First Battle of Manassas map in NOAA’s Civil War chart collection shows Confederate strategic advantage at Bull Run

July 20, 2011

Mitchell’s Confederate Commemorative map

Mitchell’s Confederate Commemorative map.

High Resolution (Credit: NOAA)

The 150th anniversary of the Civil War’s First Battle of Manassas, also known as the First Battle of Bull Run, offers an interesting peek into a significant advantage the Confederacy held over the Union Armies – better battlefield knowledge.

Maps and battlefield charts, highlighted this week as part of NOAA’s historic Charting a More Perfect Union map collection, played a significant role throughout the war. NOAA’s collection features two maps – one Confederate, one Union – of Manassas Junction, Va. and the surrounding area.

It was expected to be an easy Union victory – so easy that hundreds of people came to Prince William County, Va., now the site of suburban homes near Washington, D.C., to witness  what they expected to be a Union rout of the rebel forces in the first major land battle of the Civil War, July 21, 1861. Instead, it was a significant Confederate win that presaged a long and arduous struggle and where Confederate Gen. Thomas “Stonewall” Jackson earned his famous nickname when Confederate troops yelled, “There is Jackson standing like a stone wall.”

The Confederate map, “Sketches of the Country occupied by the Federal & Confederate Armies on the 18th & 21st July 1861,” is significant not only because it shows the vital points of combat, but, as Jenkins Wilson, a history major at Washington & Lee University studying the collection as a summer project for NOAA, said, “It is a map that gives us a unique insight into a field relatively understudied – Confederate cartography.”

“Because the majority of the war was fought on Southern soil, Confederates enjoyed a significant advantage in knowledge of terrain and reconnaissance capabilities,” said Wilson, who also noted that Union Gen. Irvin McDowell fought the battle without a map and with very little knowledge of the terrain, except whatever could be gathered by covert reconnaissance. However, the thoroughness of this surveillance was often affected by Confederate patrolling in the area.

Sketched by CSA Infantry Capt. Samuel P. Mitchell of the First Virginia Regiment, the Confederate map was not used for intelligence, but rather was completed later and appears to be largely a commemorative piece focusing on the bravery of the 1st Virginia under Gen. James Longstreet. “The heavy part of this fight was made by the old First Regiment, so that it can well claim to have done more towards the success of First Manassas than any one regiment,” Gen. Longstreet wrote.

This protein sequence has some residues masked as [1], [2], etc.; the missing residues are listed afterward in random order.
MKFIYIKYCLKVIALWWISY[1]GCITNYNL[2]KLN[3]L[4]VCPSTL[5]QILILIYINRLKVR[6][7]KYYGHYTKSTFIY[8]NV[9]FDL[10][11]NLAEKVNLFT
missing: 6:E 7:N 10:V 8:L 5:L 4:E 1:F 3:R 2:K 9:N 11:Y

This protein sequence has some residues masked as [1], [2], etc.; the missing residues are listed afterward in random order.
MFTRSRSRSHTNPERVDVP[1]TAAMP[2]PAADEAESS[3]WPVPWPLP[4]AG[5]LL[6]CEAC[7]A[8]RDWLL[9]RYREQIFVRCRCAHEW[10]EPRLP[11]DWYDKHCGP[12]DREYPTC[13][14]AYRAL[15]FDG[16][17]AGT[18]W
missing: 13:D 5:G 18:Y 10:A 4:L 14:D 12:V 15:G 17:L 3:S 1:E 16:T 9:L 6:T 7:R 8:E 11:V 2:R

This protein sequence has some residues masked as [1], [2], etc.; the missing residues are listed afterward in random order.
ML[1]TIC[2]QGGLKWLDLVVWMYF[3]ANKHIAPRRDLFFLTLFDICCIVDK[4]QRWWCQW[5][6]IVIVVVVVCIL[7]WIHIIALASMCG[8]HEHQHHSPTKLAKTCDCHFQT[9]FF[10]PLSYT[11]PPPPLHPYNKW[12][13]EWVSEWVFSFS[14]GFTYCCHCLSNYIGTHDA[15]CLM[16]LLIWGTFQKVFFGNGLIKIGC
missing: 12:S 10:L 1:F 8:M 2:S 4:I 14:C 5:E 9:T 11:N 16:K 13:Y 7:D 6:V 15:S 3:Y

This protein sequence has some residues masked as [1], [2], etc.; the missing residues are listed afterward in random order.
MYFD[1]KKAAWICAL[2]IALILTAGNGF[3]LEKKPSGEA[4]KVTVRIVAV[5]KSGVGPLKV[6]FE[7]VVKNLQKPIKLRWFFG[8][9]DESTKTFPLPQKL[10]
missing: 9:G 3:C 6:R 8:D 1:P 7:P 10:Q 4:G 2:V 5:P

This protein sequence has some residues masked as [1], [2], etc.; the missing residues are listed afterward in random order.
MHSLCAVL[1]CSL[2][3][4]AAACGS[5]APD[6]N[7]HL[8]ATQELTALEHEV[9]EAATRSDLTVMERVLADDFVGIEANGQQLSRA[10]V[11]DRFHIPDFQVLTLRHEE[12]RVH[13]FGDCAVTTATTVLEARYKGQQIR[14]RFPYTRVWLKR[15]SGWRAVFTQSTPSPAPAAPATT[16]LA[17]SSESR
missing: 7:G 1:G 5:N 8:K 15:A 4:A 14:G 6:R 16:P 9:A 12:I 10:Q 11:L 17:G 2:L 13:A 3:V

The map is the only one known to have been done by Capt. Mitchell.  

U.S. Coast Survey’s map.

U.S. Coast Survey’s map.

High Resolution (Credit: NOAA)

The second map in the collection also came after First Manassas battle but was for a very different purpose.  Entitled “Manassas Junction and Vicinity,” its creation began with Assistant Superintendent H. L. Whiting with the U.S. Coast Survey — the predecessor of NOAA’s Office of Coast Survey — who wanted to correct further Union deficiencies in knowledge of terrain.  He directed Union Col. J. N. Macomb to make a survey of Manassas Junction in case of future military operations in the area. Working from March 27 to May 8, 1862, Macomb was assisted by “details of men for the work from the 88th PN and 101st regiment of NY volunteers,” according to notes Alexander Bache, U.S. Coast Survey’s second superintendent and the great grandson of Benjamin Franklin, made in the U.S. Coast Survey’s 1861 annual report to Congress.

The Union Army fought the First Battle of Manassas without a map and with very little knowledge of the terrain, a deficiency Whiting and the U.S. Coast Survey worked hard at correcting for the remainder of the war. “This map was ordered so that if another battle were ever fought around the strategically important Manassas Junction — which did happen in August 1862 — the Union would be better prepared,” said Wilson, the Washington & Lee University scholar. “Unfortunately, there is very little evidence that Gen. John Pope used this map, or Gen. McDowell’s experience from First Manassas, to his advantage. Historians have said he was gripped by ‘strategic tunnel vision.’ He desperately wanted to meet Gen. Thomas ‘Stonewall’ Jackson on the field of battle, but he missed many opportunities to turn his larger army on other Confederate brigades.”

"Charting a More Perfect Union" is a NOAA Preserve America project, collecting electronic images of Civil War-era maps and charts for free use by the public. The collection, which includes U.S. Coast Survey products, as well as related maps discovered during NOAA archival searches, is a featured compilation among more than 35,000 electronic images available from the Office of Coast Survey's Historical Map & Chart Collection.

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